PESTICIDE RESIDUES IN FOOD - 1982
Sponsored jointly by FAO and WHO
Data and recommendations of the joint meeting
of the FAO Panel of Experts on Pesticide Residues
in Food and the Environment and the
WHO Expert Group on Pesticide Residues
Rome, 23 November - 2 December 1982
Food and Agriculture Organization of the United Nations
CH3O O CH3 O C2H5
\" ' " /
P - O - C = C - C - N
/ ' \
CH3O Cl C2H5
This pesticide was evaluated toxicologically at the Joint
Meetings in 1965, 1966, 1968 (FAO/WHO 1965, 1967, 1969)1, and an ADI
was established at the 1966 Meeting on the basis of no-effect levels
taken exclusively from data reported by Industrial Bio-Test
Laboratories (IBT). Additional data have become available and are
summarized and discussed in this monograph addendum.
EVALUATION FOR ACCEPTABLE DAILY INTAKE
Special Studies on Carcinogenicity
Groups of 5-week old B6C3F1 mice (10 male and 10 female controls,
50 males and 50 females/treated group) were fed dietary levels of
technical phosphamidon at 0, 80 or 160 ppm for 62 weeks (160 ppm-
group) or 71 weeks (80 ppm-group) in males and 80 weeks in females
(both treated groups). The male animals were then placed on control
diet for 28 weeks (160 ppm-group) or 19 weeks (80 ppm-group) and
female animals, 11 weeks (both treated groups). Pooled controls,
consisting of 85 male and 85 female control mice from similar
bioassays of 8 other chemicals and the 10 male and 10 female controls
concurrent to the present study were used for statistical comparison.
Moribund animals and terminal survivors at 91 or 92 weeks were
sacrificed for necropsy and microscopic examination of major tissues
and all gross lesions. Necropsies were also conducted on all animals
There was no compound-related effect on mortality. Between 84-92%
treated males and females, 70% control males and 100% control females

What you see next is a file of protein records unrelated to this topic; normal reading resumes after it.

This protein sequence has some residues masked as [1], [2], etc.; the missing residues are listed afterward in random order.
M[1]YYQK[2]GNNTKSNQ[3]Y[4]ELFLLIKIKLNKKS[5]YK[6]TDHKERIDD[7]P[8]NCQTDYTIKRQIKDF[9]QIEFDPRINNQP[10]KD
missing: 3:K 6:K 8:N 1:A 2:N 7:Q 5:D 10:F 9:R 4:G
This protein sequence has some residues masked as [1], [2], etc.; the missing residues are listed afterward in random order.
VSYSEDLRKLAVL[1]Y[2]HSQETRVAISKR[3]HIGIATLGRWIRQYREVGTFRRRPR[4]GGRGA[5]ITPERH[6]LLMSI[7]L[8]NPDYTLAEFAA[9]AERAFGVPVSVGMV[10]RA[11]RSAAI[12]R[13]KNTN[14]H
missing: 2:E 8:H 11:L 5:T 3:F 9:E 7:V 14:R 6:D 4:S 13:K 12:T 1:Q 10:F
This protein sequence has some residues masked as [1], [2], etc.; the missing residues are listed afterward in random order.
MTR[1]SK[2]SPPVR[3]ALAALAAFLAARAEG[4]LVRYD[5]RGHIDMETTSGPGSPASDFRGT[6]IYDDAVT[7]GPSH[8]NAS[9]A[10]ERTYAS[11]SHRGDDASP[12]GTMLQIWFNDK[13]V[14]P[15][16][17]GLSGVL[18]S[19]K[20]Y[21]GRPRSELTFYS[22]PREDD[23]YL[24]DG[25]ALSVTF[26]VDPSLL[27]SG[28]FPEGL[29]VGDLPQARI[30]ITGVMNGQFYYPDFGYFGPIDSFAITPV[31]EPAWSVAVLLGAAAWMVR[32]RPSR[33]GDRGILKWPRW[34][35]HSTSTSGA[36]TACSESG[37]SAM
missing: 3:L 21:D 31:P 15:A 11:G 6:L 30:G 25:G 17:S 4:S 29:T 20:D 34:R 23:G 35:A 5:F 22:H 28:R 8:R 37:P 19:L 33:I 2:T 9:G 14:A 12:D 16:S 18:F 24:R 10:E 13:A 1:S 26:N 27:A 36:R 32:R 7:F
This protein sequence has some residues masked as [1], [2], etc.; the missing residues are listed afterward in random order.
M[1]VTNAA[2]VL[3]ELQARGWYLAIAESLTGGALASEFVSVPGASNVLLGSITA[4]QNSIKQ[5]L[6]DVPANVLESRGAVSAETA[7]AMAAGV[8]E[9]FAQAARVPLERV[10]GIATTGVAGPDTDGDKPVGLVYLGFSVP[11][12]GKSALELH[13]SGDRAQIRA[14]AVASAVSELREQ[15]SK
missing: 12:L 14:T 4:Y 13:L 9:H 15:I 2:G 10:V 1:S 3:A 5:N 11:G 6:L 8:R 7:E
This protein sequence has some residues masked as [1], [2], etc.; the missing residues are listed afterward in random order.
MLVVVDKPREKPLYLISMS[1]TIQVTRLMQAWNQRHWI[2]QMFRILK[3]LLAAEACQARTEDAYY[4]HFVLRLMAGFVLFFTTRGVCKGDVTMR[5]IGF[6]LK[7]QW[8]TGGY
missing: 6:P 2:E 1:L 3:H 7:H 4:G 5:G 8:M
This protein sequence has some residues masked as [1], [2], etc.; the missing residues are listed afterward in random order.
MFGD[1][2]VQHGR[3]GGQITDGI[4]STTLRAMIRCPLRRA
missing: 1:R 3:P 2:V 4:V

survived to termination. Generalized tremors, rough hair coats and poor
physical condition were seen in some males of both treated groups
after 60 weeks. Dose-related growth depression was apparent in males
at both 80 and 160 ppm practically throughout the study. Treated
1 See Annex 2 for WHO and FAO documentation.
animals exhibited no non-neoplastic lesions that could be associated
with the compound. Tumour data indicate no significant difference
between control and treated groups in incidence of any particular type
of tumour. Under the conditions of the experiment, there was no
indication of carcinogenicity of phosphamidon in B6C3F1 mice (NCI
Groups of 5-week old Osborne-Mendel rats (10 male and 10 female
controls, 50 males and 50 females/treated group) were fed technical
phosphamidon in their diet at 0, 80 or 160 ppm for 80 weeks and then
maintained on control diet for additional 30 weeks (males) or 31 weeks
(females). For statistical comparison, pooled controls were used,
which consisted of 85 male and 85 female controls from similar
bioassays of 8 other chemicals and the 10 male and 10 female controls
from the current study on phosphamidon. Moribund animals and terminal
survivors at 110 or 111 weeks were sacrificed for necropsy and
microscopic examination of major tissues and all gross lesions.
Necropsies were also conducted on all animals found dead.
Survival was not affected by treatment. Between 50 to 72% males
and 78 to 90% females of all groups, including the controls, survived
to the end of the experiment. Growth was depressed in both sexes at
160 ppm for most of the study. Hyperexcitability and tremors were seen
in some animals in both treated groups between weeks 6 and 16.
Histopathologically, except for a seeming increase at 160 ppm in
incidence of focal cellular changes in the liver and follicular cell
hyperplasia of the thyroid in males, there were no non-neoplastic
lesions attributable to the compound. A variety of tumours were
detected in the treated animals. Such neoplasms, either not dose-
related or comparable to controls in incidences, were likely to be
spontaneous in nature. However, tumours of the spleen and thyroid